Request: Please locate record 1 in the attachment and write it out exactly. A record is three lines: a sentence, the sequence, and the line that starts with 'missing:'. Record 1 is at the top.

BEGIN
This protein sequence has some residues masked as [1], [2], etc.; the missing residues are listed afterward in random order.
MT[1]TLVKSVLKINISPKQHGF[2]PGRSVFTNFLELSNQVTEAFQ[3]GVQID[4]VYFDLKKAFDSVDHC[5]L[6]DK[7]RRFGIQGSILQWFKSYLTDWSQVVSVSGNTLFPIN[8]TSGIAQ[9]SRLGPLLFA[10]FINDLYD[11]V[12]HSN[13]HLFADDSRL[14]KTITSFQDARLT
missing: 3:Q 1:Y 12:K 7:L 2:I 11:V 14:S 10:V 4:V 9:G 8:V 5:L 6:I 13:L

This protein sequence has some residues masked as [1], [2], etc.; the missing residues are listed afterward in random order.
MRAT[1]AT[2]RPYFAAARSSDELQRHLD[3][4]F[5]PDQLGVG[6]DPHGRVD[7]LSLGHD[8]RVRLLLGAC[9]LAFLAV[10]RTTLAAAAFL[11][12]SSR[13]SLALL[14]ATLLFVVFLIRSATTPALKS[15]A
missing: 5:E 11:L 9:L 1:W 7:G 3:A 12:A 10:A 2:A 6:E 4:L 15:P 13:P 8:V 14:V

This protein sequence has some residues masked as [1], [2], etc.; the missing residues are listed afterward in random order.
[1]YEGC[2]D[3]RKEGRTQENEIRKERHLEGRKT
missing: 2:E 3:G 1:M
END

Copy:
This protein sequence has some residues masked as [1], [2], etc.; the missing residues are listed afterward in random order.
MT[1]TLVKSVLKINISPKQHGF[2]PGRSVFTNFLELSNQVTEAFQ[3]GVQID[4]VYFDLKKAFDSVDHC[5]L[6]DK[7]RRFGIQGSILQWFKSYLTDWSQVVSVSGNTLFPIN[8]TSGIAQ[9]SRLGPLLFA[10]FINDLYD[11]V[12]HSN[13]HLFADDSRL[14]KTITSFQDARLT
missing: 3:Q 1:Y 12:K 7:L 2:I 11:V 14:S 10:V 4:V 9:G 8:V 5:L 6:I 13:L